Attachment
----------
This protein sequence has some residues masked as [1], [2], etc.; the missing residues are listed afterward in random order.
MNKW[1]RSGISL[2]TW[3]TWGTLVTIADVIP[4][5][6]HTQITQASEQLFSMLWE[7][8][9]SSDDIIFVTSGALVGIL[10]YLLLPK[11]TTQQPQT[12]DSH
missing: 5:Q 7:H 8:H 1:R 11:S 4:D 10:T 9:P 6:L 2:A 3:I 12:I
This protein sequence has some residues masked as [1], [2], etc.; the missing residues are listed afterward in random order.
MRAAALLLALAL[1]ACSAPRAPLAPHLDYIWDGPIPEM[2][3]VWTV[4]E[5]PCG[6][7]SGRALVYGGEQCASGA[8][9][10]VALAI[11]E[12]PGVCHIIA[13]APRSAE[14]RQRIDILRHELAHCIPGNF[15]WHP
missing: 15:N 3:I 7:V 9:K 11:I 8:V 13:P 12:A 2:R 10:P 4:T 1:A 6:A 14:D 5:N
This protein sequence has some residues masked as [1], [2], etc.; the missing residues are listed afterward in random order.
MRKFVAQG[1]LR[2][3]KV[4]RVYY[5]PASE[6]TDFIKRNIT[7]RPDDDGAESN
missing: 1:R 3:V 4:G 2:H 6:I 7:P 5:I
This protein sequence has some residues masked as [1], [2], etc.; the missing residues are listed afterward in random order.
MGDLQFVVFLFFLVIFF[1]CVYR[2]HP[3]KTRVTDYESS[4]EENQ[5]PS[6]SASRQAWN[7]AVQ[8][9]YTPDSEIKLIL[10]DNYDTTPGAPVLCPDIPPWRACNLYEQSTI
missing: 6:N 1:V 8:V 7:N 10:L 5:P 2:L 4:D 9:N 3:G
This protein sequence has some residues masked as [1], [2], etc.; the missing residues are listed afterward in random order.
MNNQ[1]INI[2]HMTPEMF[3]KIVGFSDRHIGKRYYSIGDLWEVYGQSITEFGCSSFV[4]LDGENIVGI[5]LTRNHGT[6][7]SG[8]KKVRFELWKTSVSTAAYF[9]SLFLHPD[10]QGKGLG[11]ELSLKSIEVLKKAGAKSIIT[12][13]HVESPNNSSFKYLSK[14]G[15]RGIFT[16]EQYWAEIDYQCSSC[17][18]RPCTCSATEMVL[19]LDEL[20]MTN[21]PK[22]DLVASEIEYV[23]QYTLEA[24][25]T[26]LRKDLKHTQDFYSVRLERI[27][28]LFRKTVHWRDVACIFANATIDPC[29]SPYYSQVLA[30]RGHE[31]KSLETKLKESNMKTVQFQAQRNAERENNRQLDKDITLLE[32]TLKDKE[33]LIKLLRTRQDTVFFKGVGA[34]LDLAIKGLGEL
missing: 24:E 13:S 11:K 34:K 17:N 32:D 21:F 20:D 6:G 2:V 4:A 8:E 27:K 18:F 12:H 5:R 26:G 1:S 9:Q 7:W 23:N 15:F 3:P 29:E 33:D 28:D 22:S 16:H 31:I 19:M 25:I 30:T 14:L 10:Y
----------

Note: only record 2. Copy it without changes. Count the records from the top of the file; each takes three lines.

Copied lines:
This protein sequence has some residues masked as [1], [2], etc.; the missing residues are listed afterward in random order.
MRAAALLLALAL[1]ACSAPRAPLAPHLDYIWDGPIPEM[2][3]VWTV[4]E[5]PCG[6][7]SGRALVYGGEQCASGA[8][9][10]VALAI[11]E[12]PGVCHIIA[13]APRSAE[14]RQRIDILRHELAHCIPGNF[15]WHP
missing: 15:N 3:I 7:V 9:K 11:I 8:V 13:P 12:A 2:R 10:P 4:T 1:A 6:A 14:D 5:N